“The Chácobo belong to the Panoan linguistic group, which includes about twelve tribes (Chácobo, Pacahuara, Matis, Matses, Yaminahua, Ese Eja and others). At the end of the 1890s, the Chácobo lived as semi–nomadic hunters and cassava and maize cultivators, probably in two groups, one with six families and one with four, in north Bolivia, between Lake Roguagnado and the river Mamore, south of their current territory. During the rubber boom in the early 1900s, they were forced by more aggressive tribes to move north, where rubber tappers, who also brought disease and epidemics to the tribe, threatened them. While other tribes were enslaved to work in rubber stations, the Chácobo managed to avoid most of the outside influences. Their first permanent contact with the outside world occurred only in 1953 with members of the the Tribes Missions, and in 1954 the Bolivian government established an agency about 15 km from the current location of Puerto Limones. The missionary linguist Gilbert Prost arrived in 1955 under the auspices of the Summer Institute of Linguistics (SIL)…. In 1964, Prost managed to buy a territory in the north of the Chácobo’s ancestral lands, forming the community of Alto Ivón, and most of the remaining population moved there. In 1965, the Bolivian government finally assigned 43,000 ha of land to the Chácobo, although this area was less than 10% of their original territory. The influence of the SIL caused profound cultural change among the Chácobo, including the reported abandonment of traditional costume and dances in 1969. The official indigenous organization of the Chácobo (Central Indígena de la Región Amazónica de Bolivia (CIRABO) estimates a current population of the Chácobo community of about 1000 people…. The current territory of the tribe according to CIRABO encompasses 450,000 ha, and is roughly equivalent to the original extent of the tribe’s ancestral lands.”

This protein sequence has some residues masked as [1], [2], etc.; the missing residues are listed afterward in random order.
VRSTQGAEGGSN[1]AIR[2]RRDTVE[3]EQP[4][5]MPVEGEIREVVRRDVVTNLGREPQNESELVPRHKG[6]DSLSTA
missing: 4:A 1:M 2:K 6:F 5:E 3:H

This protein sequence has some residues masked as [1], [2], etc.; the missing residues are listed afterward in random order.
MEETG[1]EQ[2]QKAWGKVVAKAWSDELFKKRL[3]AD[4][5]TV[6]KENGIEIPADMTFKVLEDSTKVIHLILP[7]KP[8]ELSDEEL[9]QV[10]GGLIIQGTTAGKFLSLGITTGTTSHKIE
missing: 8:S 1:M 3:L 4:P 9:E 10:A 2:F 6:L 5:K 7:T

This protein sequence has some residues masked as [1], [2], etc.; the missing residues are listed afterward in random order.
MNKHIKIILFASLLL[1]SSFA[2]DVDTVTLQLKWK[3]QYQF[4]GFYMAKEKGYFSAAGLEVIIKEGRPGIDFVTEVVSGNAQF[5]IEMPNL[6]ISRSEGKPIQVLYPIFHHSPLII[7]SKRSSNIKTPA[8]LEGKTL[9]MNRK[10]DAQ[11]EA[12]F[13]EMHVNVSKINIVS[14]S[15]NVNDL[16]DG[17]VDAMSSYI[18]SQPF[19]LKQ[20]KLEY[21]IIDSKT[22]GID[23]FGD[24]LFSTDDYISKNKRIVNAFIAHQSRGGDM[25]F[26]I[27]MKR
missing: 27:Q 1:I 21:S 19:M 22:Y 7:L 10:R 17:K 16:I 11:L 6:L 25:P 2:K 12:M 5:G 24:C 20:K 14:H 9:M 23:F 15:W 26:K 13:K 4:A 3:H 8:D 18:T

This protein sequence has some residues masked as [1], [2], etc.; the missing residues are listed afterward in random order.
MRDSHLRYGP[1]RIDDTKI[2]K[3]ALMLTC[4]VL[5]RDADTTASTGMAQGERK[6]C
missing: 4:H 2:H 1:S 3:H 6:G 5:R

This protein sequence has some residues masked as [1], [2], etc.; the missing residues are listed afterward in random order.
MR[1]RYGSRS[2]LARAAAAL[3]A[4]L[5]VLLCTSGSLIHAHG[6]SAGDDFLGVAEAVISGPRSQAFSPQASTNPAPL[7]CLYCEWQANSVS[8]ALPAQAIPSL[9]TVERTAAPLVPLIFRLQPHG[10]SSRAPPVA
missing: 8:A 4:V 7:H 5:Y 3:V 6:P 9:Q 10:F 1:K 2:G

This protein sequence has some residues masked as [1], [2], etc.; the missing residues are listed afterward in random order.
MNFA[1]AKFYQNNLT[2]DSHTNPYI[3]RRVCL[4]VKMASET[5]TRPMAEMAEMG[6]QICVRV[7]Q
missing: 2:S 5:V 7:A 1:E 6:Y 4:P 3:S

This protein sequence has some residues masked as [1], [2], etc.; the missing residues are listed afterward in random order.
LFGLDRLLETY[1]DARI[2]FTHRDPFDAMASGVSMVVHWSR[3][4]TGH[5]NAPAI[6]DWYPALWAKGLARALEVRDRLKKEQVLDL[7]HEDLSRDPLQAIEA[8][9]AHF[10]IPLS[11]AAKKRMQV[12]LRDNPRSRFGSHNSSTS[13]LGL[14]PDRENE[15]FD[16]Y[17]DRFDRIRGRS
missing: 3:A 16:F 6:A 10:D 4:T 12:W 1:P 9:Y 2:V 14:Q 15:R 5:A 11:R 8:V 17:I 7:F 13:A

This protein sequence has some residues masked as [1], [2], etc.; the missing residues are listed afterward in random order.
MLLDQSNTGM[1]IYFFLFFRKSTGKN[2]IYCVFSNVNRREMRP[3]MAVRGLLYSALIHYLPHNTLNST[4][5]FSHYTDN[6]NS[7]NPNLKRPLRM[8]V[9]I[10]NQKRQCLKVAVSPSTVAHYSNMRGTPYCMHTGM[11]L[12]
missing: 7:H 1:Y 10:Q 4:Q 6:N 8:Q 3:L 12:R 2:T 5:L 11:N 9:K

Dysphania ambrosioides, formerly Chenopodium ambrosioides
Dysphania ambrosioides (Chenopodium ambrosioides) [Source: USDA, Wikimedia Commons]
The project documented 331 plant species used by the Chácobo people, including a large number of plants with specifically medicinal uses. Medicinal plants included Allium cepa, Allium sativum, Anacardium occidentale, Chenopodium ambrosioides [Dysphania ambrosioides], Cymbopetalum brasiliense, Mangifera indica, and Tapirira guianensis, among others.

The team worked exclusively with Chácobo interviewers in an effort to avoid the limiting influence of foreign interviewers. In their Discussion, the authors note a possible link between traditional knowledge and traditional language, with indigenous language proficiency correlating with ethnobotanical knowledge:

“The observation that local and indigenous languages often package rich traditional ecological knowledge has led to the question in many studies of whether indigenous language abilities influence plant knowledge, i.e. if native language speakers have a higher knowledge than participants only speaking a mainstream language. In our study, the link between language proficiency and other metrics of traditional knowledge (plants and uses reported) does support at least the correlation of these variables, and suggest the possibility of simultaneous language and knowledge retention (or erosion).”

Read the complete article at PubMed Central.

The information on my blog is not intended as a substitute for medical professional help or advice but is to be used only as an aid in understanding current medical knowledge. A physician should always be consulted for any health problem or medical condition.

Please consider visiting my advertisers. Advertisements do not imply endorsement, but your clicks translate into the only revenue I receive for this blog.



Medicinal Plants Used in Iran to Treat Hyperglycemia & Diabetes

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Traditional uses of medicinal plants to prevent and treat diabetes; an updated review of ethnobotanical studies in Iran

Asadi-Samani M, Moradi MT, Mahmoodnia L, Alaei S, Asadi-Samani F, Luther T
J Nephropathol. 2017 Jul;6(3):118-125
PubMed Central: PMC5607970

Investigators at Shahrekord University of Medical Sciences and the University of Michigan conducted a database search to identify medicinal plants and their traditional uses to prevent and treat diabetes according to ethnobotanical studies undertaken in different regions of Iran.

Urtica dioica
Urtica dioica [Photo: WAH]